Michael N. Nagler
Rabbi Michael Lerner’s recent call to the progressive community to run a candidate who would put pressure on President Obama to move back to the agenda he laid out, or rather implied, in his inspiring campaign of November, 2008 puts attention back on the natural, but misleading question of his personal style and positions. We should realize that his rousing success in 2008 was based on political skill, not a concerted attempt to educate the public about the validity of his views. “Hope” and “change” are emotions, not policies, and while you and I may have read into that hope and change what we wanted those stirring words to mean, others were free to take them as meaning something else, and no one was made any wiser during the bruising electoral process. (The last political leader I know of to insist that his followers understood exactly what he was doing, and why, was Gandhi – who never stood for office in free India’s government). The Republicans, smarting from what they perceived as a defeat (in days of yore it might have been accepted as a political decision, not a popularity contest) bent every effort to stonewall his agenda, and despite the enthusiasm that greeted Obama’s 2008 campaign they succeeded handily. The fact is that they can influence the minds of the most voters far more easily than progressives of any stripe. Whatever may have been his failures and miscalculations, therefore, we must take into account that the President – or any of us for that matter – is not playing on a level field.
The field is unbalanced by two potent factors, one so secret that no one talks about it and the other so obvious that no one seems to notice it. It is not fun to talk about the first, but we must: whatever may be the democratic structure of our government —and for my money it’s the best in the world, on paper — there is a criminal element operating within and around it, who will stop at no outrage. I am not a conspiracy theorist, but I know enough physics to know that three buildings of the World Trade Center, one of which was not struck by an airplane, did not collapse from the impact or the ensuing fires of 9/11. I am not a conspiracy theorist but I have followed the writings of Jim Douglass and others closely enough to know that JFK was almost certainly not felled by a lone gunman firing three incredibly accurate shots from the Texas Book Depository Building on November 22, 1963. Let’s face it: whatever you and I decide at the ballot box, these people can reverse in the real world. They can carry out the most outrageous crimes with impunity — their own conscience aside.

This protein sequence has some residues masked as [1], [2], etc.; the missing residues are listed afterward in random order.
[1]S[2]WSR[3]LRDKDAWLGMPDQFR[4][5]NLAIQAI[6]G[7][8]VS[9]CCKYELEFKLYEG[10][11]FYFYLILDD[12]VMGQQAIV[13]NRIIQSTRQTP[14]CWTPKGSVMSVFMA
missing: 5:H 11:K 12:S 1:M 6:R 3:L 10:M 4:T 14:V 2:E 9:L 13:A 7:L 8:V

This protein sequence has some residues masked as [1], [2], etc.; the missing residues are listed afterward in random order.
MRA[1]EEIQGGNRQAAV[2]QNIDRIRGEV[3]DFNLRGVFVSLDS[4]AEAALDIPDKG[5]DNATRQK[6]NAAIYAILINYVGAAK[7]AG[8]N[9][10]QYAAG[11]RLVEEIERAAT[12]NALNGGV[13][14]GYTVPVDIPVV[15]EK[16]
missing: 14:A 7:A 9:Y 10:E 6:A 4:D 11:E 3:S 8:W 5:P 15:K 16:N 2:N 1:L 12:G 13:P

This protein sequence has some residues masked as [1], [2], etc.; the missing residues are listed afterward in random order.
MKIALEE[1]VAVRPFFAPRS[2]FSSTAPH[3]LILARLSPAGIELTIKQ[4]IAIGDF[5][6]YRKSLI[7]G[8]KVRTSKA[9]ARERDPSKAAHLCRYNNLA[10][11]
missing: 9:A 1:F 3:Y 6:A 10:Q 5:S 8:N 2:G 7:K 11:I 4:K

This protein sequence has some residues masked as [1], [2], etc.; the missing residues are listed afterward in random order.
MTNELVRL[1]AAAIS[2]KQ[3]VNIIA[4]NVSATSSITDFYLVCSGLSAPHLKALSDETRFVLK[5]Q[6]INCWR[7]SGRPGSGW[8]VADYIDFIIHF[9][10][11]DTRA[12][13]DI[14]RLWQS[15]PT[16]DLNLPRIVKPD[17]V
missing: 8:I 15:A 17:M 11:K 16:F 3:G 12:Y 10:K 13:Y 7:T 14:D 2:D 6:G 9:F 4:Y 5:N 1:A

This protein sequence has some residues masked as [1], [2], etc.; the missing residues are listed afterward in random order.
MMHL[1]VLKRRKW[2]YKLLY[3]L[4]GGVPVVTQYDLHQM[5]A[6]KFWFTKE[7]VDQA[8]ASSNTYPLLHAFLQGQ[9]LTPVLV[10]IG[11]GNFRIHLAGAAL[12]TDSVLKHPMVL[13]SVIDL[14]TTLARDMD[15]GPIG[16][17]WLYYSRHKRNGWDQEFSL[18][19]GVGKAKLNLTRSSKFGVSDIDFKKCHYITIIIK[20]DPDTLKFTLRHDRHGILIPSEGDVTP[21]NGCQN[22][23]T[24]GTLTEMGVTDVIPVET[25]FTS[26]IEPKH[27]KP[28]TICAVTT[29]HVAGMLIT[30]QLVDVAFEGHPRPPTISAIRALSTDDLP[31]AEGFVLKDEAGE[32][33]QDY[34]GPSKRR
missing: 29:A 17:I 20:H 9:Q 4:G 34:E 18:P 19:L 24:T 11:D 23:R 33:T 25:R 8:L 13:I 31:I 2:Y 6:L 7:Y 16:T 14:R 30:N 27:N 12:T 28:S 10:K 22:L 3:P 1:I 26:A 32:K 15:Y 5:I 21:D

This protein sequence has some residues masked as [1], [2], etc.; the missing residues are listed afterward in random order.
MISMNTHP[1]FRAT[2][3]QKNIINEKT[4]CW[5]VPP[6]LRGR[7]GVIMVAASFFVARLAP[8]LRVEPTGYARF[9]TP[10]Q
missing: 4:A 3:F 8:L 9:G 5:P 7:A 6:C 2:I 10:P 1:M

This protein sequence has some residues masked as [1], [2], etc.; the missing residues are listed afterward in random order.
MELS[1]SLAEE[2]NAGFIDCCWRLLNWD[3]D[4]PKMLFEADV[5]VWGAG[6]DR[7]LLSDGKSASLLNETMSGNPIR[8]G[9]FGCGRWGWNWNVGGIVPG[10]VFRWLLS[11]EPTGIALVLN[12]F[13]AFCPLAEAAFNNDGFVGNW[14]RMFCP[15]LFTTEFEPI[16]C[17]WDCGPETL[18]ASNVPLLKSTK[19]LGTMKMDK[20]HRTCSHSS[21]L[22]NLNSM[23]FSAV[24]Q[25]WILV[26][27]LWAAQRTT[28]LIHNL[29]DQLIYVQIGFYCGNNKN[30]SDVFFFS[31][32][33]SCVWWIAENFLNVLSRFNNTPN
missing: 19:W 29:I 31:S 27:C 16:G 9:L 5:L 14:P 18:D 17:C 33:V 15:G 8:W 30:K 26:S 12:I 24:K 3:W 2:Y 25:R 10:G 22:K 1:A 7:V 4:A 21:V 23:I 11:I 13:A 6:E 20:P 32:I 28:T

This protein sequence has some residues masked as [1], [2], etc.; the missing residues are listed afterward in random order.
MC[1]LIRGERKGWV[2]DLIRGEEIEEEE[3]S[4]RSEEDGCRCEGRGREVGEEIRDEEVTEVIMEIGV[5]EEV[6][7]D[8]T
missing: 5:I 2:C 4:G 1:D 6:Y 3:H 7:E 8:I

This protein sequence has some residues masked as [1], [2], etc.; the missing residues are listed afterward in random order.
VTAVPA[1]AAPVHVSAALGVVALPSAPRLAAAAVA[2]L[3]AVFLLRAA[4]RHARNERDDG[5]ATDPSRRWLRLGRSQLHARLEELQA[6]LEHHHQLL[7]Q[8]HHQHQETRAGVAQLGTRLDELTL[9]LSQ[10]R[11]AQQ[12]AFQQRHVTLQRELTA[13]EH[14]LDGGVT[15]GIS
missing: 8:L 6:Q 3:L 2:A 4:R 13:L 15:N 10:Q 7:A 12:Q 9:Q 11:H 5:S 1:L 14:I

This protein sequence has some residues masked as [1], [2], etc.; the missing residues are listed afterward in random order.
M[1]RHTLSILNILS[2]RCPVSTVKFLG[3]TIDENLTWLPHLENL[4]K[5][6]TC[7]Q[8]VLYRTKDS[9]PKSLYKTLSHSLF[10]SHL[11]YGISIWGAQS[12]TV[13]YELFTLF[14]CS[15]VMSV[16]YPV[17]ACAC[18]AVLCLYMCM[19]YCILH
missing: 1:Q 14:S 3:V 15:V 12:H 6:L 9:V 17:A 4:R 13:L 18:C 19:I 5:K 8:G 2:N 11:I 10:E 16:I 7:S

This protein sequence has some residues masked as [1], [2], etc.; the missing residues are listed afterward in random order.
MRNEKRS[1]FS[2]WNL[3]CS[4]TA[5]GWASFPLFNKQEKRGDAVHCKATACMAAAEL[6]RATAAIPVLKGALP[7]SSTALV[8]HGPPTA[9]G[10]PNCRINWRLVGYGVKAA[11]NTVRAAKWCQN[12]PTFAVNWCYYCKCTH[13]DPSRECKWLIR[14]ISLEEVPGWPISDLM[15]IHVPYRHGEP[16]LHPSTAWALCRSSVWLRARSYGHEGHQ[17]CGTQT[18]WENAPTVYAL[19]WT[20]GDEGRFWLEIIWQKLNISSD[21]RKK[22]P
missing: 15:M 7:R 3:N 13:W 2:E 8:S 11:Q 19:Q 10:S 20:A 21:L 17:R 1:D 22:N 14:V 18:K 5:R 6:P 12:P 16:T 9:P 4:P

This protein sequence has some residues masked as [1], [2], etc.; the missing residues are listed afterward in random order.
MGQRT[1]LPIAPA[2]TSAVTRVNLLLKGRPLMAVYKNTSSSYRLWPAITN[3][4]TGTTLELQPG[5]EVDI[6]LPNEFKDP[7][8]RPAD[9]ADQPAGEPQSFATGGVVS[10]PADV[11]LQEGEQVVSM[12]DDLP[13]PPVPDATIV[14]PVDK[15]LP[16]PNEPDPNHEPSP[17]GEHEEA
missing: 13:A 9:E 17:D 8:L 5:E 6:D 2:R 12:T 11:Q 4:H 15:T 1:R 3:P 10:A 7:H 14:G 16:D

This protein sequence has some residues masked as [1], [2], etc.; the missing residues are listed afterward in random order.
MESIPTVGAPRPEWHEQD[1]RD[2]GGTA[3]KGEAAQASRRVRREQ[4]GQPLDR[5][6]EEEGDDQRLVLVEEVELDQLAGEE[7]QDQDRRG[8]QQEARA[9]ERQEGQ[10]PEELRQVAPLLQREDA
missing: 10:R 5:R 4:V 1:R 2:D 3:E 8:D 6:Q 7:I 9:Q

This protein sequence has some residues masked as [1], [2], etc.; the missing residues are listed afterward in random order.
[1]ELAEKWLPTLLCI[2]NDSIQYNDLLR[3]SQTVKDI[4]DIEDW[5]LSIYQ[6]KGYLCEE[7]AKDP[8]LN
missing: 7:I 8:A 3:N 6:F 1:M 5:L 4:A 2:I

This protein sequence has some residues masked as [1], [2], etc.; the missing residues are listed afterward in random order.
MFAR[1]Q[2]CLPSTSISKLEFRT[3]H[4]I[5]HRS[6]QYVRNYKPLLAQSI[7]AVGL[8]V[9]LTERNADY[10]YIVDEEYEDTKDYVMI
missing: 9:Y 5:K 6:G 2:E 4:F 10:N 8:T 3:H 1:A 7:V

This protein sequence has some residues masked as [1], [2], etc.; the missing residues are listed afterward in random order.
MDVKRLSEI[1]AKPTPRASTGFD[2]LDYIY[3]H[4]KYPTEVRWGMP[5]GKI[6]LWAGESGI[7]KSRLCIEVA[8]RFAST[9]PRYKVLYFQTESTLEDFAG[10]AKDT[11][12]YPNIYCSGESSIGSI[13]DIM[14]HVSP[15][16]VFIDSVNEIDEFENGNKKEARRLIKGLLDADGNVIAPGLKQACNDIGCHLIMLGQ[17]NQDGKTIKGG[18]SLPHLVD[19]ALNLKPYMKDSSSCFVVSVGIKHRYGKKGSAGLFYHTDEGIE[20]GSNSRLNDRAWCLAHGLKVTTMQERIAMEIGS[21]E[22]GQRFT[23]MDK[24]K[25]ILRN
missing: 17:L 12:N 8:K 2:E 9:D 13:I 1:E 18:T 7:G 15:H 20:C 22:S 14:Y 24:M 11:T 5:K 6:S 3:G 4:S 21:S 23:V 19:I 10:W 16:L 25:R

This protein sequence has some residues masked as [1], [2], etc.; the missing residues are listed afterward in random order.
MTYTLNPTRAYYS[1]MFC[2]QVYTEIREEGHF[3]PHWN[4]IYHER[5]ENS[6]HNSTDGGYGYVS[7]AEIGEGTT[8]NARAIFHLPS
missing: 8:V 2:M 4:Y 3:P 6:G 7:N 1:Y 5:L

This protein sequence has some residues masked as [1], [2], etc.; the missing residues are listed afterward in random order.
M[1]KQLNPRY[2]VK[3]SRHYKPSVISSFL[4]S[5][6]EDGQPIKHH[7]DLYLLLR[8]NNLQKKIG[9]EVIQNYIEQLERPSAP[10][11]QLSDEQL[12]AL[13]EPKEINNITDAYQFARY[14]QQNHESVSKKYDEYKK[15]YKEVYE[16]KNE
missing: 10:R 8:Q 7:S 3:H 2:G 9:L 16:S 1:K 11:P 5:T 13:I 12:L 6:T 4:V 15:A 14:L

The vast majority of Republican voters and office-holders are, of course, no part of these cabals and that is not what I am suggesting. Most of them would disagree with the actions of these shadowy operatives as vehemently as we do. Nonetheless they are, simply by the nature of their policies, less of a threat to them than progressives – and consequently less threatened by them. A George Bush need not fear assassination from this quarter, but a Barack Obama does have to live in the shadow of that threat.
There is little an ordinary citizen like you and me can do directly about this political cancer, but there may be a way to affect the general culture that supports it. Think about Rush Limbaugh. This man envenoms the minds of 25-35 million unsophisticated potential voters every day. And he is only one representative of this brand of hate radio that in the long run can be as damaging, if less overtly so, as the radio stations that instigated the Rwandan genocide. But he could not do this in a vacuum: he does it in a climate of incivility, a culture where, to quote a colleague of mine at Berkeley, “we are increasing violence by every means possible.” Every conversation that takes place, every public decision that is made, virtually every thought that is thought inside of us takes place in this toxic environment.
Michael Tomasky recently pointed out in the New York Review of Books that Republicans have the great advantage of being able to speak grandly about “freedom,” “saving America from Socialism” and other exciting themes that are by no means less compelling for being false, while “any sense that the Democrats are now making a coherent argument about what kind of country they want has vaporized.” But this is easy to understand when the majority of us still subscribe to an image of the human being as a bodily object, struggling for survival in a world of ever-diminishing resources. How can you rouse enthusiasm about health care when most of our fellow citizens consciously or unconsciously believe that another’s suffering does not affect them and we are doomed to carry out our private struggle for existence in an unforgiving world? What’s the use of protesting war when most people, however much some of them hate it, believe that war is the only way to protect themselves in a perpetually hostile world?
There is a way, then, that Democrats — or any of us — can start to weigh against the toxicity of our cultural matrix: we can be very bold about the world we believe is possible. However naïve it will sound to some, we can state clearly that, no: we are not finite, material, separate beings acted upon by random forces in a universe without meaning. We are spiritual beings, the manifestations of a consciousness that is unitary throughout the universe, and we have come into being to discover that very unity. Therefore we are not doomed to competition and violence against each other and our natural environment; on the contrary we are destined to create beloved community on a healthy planet. Without this vision, nothing that we intuitively want makes sense: with it, nothing else does.
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